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The East Coast has a reputation of being friendly, and it’s no wonder. It’s full of good neighbours.
Well-known film producer Mary Sexton lives on Monk Lane near Power and Pleasant Streets in St. John’s, NL. She’s been living in the downtown area for decades.
From her family doctor to her eye specialist; from her hairdresser to the local convenience store or larger pharmacy, most amenities are within walking distance in Sexton’s close-knit community.
“This is a great little neighbourhood. We have a lot of good people here. Everyone seems to watch out for others … it’s a great walking area,” she says.
And the neighbours are always quick to step in and offer help. When her husband, Nigel Markham, was away, her neighbours were quick to step in and offer to help shovel.
“If I’m sick or in the house not doing well, I’ve got at least ten people I can call in my neighbourhood, and they know they can call me, too,” Sexton said.
When a severe snowstorm, known as Snowmageddon, struck in early 2020, Sexton was quick to invite a few neighbours into her home for a warm-up and a hot meal.
The kindness of those living in the neighbourhood has been especially evident since the COVID-19 pandemic, with the sharing of both food and positivity, albeit from a distance.
“I can’t make a small pot of soup, so I’ll share it with the neighbours. We are all very careful during COVID. We just leave it on each other’s stoop … and between us all, we chip in and try to keep each other’s morale up.”
When it comes to good neighbours, Sexton also recalled how kindhearted the neighbours on Ennis Avenue in St. John’s were to her family when her mother, Sara Sexton, died in February. The Sexton family had been living on the street for over half-a-century.
“Those neighbours were so good to all of us when Mom passed away,” Sexton said.
Darren Freeman is a photographer and musician who lives in Musgrave Harbour, on the North East coast of Newfoundland.
From sandy beaches to beautiful walking trails, from spectacular sunrises to colourful wildflowers, the community is a photographer’s paradise and one where Freeman has no doubt found his niche.
Originally from Norris Arm, N.L., Freeman spent many years making a living as a musician in Ontario before moving back to his home province.
He settled Musgrave Harbour about 10 years ago.
For Freeman, living in a small community erases the anonymity afforded those living in larger cities, particularly where social media is concerned; however, he has nothing but kind words to say about the people of Musgrave Harbour.
Whether repairing a neighbour’s roof, sharing a codfish or some just-pulled-from-the ground vegetables, people are there for one another, he said.
“You won’t find better people then around here. It’s a beautiful spot to live.”
East Coast difference
Jennifer Percy and her husband, Adam, moved from Ontario to Amherst, N.S. in March 2019.
Percy is a stay-at-home parent to the couple’s three children, aged eight and under.
While the move was a result of her husband’s work relocation, Percy said, they were looking forward to a slower lifestyle.
“We were getting worn out from the go-go lifestyle in Ontario and wanted to move out here for a slower way of life and the values of small-town Nova Scotia (and the) Maritimes,” she said.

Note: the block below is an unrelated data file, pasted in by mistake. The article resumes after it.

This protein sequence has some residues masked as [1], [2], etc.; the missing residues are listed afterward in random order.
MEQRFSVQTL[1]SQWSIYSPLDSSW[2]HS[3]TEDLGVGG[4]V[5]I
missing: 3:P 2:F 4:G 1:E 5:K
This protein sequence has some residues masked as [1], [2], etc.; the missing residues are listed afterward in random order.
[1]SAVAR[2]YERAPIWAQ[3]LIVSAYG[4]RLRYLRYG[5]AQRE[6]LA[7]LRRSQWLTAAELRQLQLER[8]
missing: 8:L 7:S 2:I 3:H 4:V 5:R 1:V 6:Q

The people in the community are helpful, she said, and are there to lend a hand if needed.
“My neighbours, generally, keep to themselves but they are always cordial ... My neighbour a few doors down plows where the bus picks my kids up. That’s really sweet of him to do that.”
The children have adjusted well and love their new community, she said. They have a lot more freedom than they did living in a big city.
Although both she and her husband grew up in Ontario, where their family and friends still live, she says they both feel most at home in Nova Scotia.
“Our family structure has grown closer and we find more joy in the slow pace and the little things in life,” she said.
People helping people
Marj Montgomery lives in a small rural community called Union Corner, P.E.I. When the old schoolhouse was built back in the late 1800s, Montgomery said the people in the community came together to make it happen.
“They built a schoolhouse, they built a church, they all worked together even back then.”
That sense of community and helping your neighbour remains strong in the community today, she says.
“Some of the ancestors are still here, but new people have moved in and it’s still people helping people.”
Montgomery’s ancestors were among the first settlers to Union Corner. Her family has been living there for almost three decades, having restored the old homestead that was built over 150 years ago.
Those living in the community keep abreast of what’s happening through a Facebook page called Union Corner Kind, where residents share information and reach out for a little help when needed. That could cover anything from helping pour the foundation for a new home to sharing some fresh vegetables to keeping an eye out for a wandering dog.
“We’re not in each other’s face but we all keep an eye on each other … we’re all in this together,” Montgomery said.
Did you know?
Held annually on Sept. 28, Good Neighbour Day recognizes and celebrates the importance of good neighbours and their contributions to their communities.